When I first heard the words come out of my psychiatrist’s mouth, “Yes, this is depression,” my self-confidence felt as though the floor had been pulled out from under it without any sense of compassion. Of course, there was compassion, only it incongruous to the self-loathing I felt. So, once I picked up my medicine the first time, and then the second, third, fourth and so on, I began to collect the pill bottles. After the first thirty days, I kept the bottle because I didn’t know how to properly dispose of it—do I recycle something that a person struggling with substance abuse could use to hurt herself? Instead of troubling myself to ask my doctor or even the pleasantly silent Internet, I kept it. This, however, became a ritual. I began placing them, month after month utop my desk bookshelf. Everyday I saw the bottles there, staring at me with those big CVS eyes. Sometimes I feared their glare; other times I admired their conviction and steady gaze into my stumbling internal navigation.

As someone who questions just about everything, this strange relationship between me and my medicine bottles was a bizarre mystery that grabbed my attention for weeks. Was the medicine not working? Was this anxiety that I was feeling? Should I just stop looking at them, toss them into the garbage and not care where they land? All these questions remained silenced until one day when I realized that even the questions’ silence reflected the factor propelling the feelings towards even ingesting my pills: Shame. I did not like looking up every morning at the endless rows of bottles that create a chemical balance in my otherwise unpredictable brain. I did not want to discuss my reality with anyone—how could some insensitive outsider understand? Then it hit me: It was I who was placing shame upon a reality that is quite normal, manageable and simply a part of my life that would be far less draining if I began to accept it.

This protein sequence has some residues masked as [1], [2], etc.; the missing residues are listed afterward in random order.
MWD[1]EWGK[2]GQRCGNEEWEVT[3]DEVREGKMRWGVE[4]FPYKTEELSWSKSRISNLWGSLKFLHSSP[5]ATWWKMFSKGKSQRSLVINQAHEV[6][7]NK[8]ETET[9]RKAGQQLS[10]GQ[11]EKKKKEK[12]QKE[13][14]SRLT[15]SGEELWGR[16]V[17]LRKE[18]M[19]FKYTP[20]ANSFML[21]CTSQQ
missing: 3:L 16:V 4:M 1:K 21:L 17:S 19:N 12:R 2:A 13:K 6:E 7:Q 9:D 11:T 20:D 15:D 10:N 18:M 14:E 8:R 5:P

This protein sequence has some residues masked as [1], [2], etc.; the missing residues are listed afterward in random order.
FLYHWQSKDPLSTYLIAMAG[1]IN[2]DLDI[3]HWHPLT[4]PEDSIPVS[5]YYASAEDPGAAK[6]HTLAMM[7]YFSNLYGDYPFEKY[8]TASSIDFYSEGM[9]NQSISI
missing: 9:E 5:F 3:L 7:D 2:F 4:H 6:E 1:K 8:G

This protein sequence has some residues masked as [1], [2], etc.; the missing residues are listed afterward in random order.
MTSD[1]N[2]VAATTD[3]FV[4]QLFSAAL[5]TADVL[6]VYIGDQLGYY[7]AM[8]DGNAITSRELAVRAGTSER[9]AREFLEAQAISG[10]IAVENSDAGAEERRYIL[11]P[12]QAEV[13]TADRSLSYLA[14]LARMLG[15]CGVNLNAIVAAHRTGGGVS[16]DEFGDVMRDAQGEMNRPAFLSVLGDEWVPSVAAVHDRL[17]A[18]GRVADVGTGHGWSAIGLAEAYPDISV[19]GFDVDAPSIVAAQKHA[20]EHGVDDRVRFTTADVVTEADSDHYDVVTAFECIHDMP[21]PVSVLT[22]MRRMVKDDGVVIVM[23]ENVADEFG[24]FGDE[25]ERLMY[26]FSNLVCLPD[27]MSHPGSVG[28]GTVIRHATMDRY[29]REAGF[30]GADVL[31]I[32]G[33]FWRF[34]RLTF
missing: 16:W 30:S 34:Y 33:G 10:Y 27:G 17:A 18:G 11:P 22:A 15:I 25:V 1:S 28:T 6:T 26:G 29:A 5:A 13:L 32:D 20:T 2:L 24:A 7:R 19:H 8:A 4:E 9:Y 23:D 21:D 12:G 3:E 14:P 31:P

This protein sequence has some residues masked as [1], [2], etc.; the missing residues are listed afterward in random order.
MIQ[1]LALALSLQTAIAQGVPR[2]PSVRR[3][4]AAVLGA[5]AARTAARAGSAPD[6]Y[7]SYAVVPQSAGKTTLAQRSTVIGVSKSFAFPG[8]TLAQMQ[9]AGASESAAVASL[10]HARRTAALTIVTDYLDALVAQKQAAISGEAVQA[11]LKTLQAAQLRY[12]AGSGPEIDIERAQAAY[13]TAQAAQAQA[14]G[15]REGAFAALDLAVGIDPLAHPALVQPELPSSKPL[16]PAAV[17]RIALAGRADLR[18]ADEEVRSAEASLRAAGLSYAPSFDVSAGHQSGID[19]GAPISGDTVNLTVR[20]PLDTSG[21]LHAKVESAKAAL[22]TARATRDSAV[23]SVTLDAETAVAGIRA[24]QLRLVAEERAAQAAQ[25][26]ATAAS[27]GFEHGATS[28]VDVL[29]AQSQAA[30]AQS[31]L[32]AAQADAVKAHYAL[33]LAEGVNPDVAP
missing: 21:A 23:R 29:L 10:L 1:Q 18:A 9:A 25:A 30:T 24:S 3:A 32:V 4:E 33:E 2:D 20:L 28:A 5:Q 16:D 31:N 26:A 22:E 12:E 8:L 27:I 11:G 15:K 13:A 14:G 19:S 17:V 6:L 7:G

So, after coming to this moment of insight and reflection, I began leaving my pill bottles in drawers in my room, on the shelf, in my backpack; I let go of the pressure to “destroy the evidence” and instead, I encouraged myself to take pride in my self-care and determination to live a healthy life. While going through this process of self-acceptance, I became curious as to how many others had considered the stigmas – both internal and external – that surround mental health and mental illness. A simple Google search lead me to see that an astonishing 13,800,000 results were found when I entered the words “stigma mental illness.” Seeing these results propelled me to further research articles and statistics of mental illness and stigmas surrounding it. I found an article in The Atlantic in which C. J. Laymon writes about his experience in the workplace while hiding his Bipolar Disorder. He states that his colleagues “get quiet and cock their heads, nodding and trying to understand” when he discusses his mental illness with them.

For me, it is not colleagues, peers, friends, or family members who treat me with such discomfort and distance. Rather, it is me that treats myself with this discomfort, this shame. I know now that when I began putting my pill bottles where I would see them every morning, it was not from a sense of immediate pride; it was a challenge. I needed to push myself to be proud of how I manage my mental health and how I do the things I need to sustain positivity in my life.

Next month is Mental Health Awareness Month and I urge all of us, myself included, to reflect on how we perceive our communities, our fellow humans, and especially ourselves. We must ask, “Do I treat this person with sensitivity and respect?” “Do I listen to them and support them in working towards good mental health?” “Do I respect myself and see my mental illness as an objective fact rather than a blemish on who I am?” Between this month and next month, I urge us all to challenge ourselves, whether it be by putting old pill bottles into your line of vision, or if it’s attending Stomp Out The Stigma. Growth and discipline is the way to create and enforce new kindness for each other and ourselves.